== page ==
Over the past quarter century, large and ever-larger companies have significantly increased their share of total intra-industry sales across a majority of industries. These superstar firms – including Facebook, Amazon, Apple, Netflix and Alphabet’s Google (known collectively as FAANG) – increasingly dominate their respective industries in terms of revenues, profits and stock market capitalization. The winner these days may not take all, but most.
What explains this “winner takes most” trend? The two most plausible explanations are technological change and globalization. The latter has increased the size of the market in which large companies can exploit their competitive advantages, thus reaping economies of scale. Technological advances also support concentration. Search engines and price aggregators allow consumers to find the most competitive suppliers more easily, channeling sales to the industry leaders at the expense of laggards.
Moreover, a recent National Bureau of Economic Research (NBER) working paper finds that rising concentration is more prevalent in dynamic industries exhibiting rapid technological advances, as measured by total factor productivity and patent intensity (see D. Autor, D. Dorn, L. Katz, C. Patterson and J. Van Reenen, The Fall of the Labor Share and the Rise of Superstar Firms, May 2017). Many superstar companies also benefit from network effects that are especially strong in social media and software platforms, where the value of the services increases with the number of users. Size begets size, which in turn begets size.
The long-term decline in interest rates
The secular rise of superstar firms helps to explain several important macro trends, which in turn have all contributed to a secular decline in natural interest rates (r-star) and actual interest rates.
First, superstar firms earn larger profits relative to their revenues, and they save (retain) most of these profits rather than distribute them to shareholders via dividends or share buybacks. Typically, superstar firms’ saving exceeds investment, implying that they are net lenders to the rest of the economy. As a consequence, many have accumulated large cash piles that are invested in financial assets such as government or corporate bonds. An important reason for larger cash holdings appears to be that most of their investment in intangible capital – human capital, research and development, and intellectual property such as patents and trademarks – cannot easily be financed by bank credit.
Led by superstar firms, the corporate savings glut has contributed to low natural and actual interest rates. In fact, a recent research paper by the Federal Reserve Bank of Minneapolis documents how the global corporate sector transitioned from being a net borrower to a net lender to the global economy over the past several decades (P. Chen, L. Karabarbounis and B. Neiman, The Global Rise of Corporate Saving, March 2017).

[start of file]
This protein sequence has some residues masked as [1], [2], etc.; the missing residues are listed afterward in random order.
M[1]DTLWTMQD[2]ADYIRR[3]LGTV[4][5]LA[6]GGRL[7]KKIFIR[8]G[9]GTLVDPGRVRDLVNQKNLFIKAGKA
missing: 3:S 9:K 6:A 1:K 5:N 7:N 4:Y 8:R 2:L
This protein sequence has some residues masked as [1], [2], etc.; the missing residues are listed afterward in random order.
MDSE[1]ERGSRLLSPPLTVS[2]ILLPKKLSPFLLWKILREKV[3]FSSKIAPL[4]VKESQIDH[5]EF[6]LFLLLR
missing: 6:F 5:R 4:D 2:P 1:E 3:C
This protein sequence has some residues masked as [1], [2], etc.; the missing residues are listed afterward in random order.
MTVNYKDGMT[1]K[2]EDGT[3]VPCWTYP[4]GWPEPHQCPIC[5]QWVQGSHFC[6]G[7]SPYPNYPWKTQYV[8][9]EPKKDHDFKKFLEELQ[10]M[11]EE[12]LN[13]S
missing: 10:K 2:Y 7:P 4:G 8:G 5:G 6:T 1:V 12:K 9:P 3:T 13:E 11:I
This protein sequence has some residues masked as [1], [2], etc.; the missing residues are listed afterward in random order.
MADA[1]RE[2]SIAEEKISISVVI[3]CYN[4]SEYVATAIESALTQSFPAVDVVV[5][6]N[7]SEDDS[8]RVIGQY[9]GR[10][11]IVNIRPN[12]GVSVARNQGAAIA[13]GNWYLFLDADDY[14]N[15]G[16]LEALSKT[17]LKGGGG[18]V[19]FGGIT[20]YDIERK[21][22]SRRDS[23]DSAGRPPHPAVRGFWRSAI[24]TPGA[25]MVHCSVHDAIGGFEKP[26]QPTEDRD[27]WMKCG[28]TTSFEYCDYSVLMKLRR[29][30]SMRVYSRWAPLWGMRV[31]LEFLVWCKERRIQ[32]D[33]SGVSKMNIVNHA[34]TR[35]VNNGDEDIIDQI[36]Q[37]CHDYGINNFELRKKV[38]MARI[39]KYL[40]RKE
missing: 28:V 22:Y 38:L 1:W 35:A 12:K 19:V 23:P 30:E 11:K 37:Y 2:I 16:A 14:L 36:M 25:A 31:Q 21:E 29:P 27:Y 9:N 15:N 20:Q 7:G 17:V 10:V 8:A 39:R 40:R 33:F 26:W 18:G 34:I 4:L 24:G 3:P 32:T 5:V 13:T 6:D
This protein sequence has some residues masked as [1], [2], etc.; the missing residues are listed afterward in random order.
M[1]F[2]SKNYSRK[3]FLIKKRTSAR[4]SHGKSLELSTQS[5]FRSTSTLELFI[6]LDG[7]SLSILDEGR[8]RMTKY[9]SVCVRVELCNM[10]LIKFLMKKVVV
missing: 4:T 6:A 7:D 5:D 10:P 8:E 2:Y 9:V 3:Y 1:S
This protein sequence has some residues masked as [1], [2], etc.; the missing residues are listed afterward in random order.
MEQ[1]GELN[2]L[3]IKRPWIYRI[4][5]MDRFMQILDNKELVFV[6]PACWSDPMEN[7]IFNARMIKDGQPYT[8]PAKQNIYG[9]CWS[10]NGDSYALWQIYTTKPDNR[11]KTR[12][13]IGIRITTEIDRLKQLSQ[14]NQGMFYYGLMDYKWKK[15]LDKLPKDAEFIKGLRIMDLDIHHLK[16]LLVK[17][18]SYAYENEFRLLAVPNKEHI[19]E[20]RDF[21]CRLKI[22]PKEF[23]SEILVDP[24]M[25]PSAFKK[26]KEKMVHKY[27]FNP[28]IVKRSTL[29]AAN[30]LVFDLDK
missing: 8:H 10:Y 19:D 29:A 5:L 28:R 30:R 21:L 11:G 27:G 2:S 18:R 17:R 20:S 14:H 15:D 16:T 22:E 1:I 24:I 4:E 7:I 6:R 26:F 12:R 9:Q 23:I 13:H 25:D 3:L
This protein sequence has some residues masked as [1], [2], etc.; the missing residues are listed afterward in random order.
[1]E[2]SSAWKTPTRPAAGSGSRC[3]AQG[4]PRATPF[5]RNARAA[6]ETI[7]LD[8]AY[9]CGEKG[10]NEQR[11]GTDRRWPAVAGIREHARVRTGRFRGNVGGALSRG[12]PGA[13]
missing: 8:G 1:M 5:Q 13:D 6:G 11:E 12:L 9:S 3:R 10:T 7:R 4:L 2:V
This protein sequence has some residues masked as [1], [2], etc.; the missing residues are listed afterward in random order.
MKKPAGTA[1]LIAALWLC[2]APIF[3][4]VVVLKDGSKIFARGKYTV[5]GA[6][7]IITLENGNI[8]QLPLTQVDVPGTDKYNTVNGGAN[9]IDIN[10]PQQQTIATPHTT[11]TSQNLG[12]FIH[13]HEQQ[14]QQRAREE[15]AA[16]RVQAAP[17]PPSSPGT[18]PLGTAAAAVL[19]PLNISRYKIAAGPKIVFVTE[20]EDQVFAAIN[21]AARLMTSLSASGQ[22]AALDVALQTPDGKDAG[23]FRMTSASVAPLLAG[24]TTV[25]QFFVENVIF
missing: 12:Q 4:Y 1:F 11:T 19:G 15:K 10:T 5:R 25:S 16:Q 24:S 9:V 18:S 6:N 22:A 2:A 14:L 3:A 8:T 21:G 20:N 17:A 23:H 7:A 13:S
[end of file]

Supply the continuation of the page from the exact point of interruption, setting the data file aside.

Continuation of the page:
Second, the rise of superstar firms has contributed to a decline in the economy-wide labor share, i.e., the share of overall income that goes to workers. This is the mirror image of the economy-wide rise in their profit share. Superstar firms have above-average profit shares and below-average labor share, and as their importance in the economy increases, their economy-wide labor share has declined (see Autor et al). As less-skilled labor has become relatively less important and more easily substitutable, wage pressures have remained low, contributing to a flatter Phillips curve and thus to low inflation and low (nominal) interest rates.
Third, the growing importance of superstar firms has contributed to increasing wage and wealth inequality. Employees at superstar firms are typically highly skilled and earn substantial skill-related and firm-related wage premiums, often in the form of equity. Meanwhile, evidence suggests that superstar firms increasingly use outsourcing to contractors, temporary-help agencies and freelancers for a wide range of activities previously done in-house. This fissuring of the workplace reduces both the labor share (by saving on the wage premium typically paid to in-house workers at large firms) and the bargaining power of both in-house and outside workers. In turn, rising wage and income inequality add to the global savings glut as high-income, wealthy individuals have a higher propensity to save than low-income, less wealthy ones.
What could stop the superstars?
For now, the march toward ever-larger superstar firms appears unstoppable. Many of them benefit from network externalities, and their high profitability allows them to attract the best people and ideas. Their profitability also enables them to self-finance investment, gobble up competitors and, if necessary, spend large amounts on lobbying activities that reduce effective competition in their markets. What could reverse the ascent of superstar firms and thus the decline in r-star? We see three potential threats to their rise:
- A surge in protectionism that leads to accelerating deglobalization. This would reduce the effective market size for superstar firms and would also disrupt the global supply chains from which they benefit most.
- Aggressive antitrust policies that curb superstar firms’ quasi-monopoly profits and benefit potential competitors. Note that President Donald Trump and his strategist Steve Bannon are on record with threats to curb the power of several FAANGs.
- A sudden surge in labor’s bargaining power that leads to significantly higher wage growth for the bulk of the workforce.
While these risks bear watching, none seems likely to materialize anytime soon. In the meantime, superstar firms and super-low natural interest rates are here to stay.
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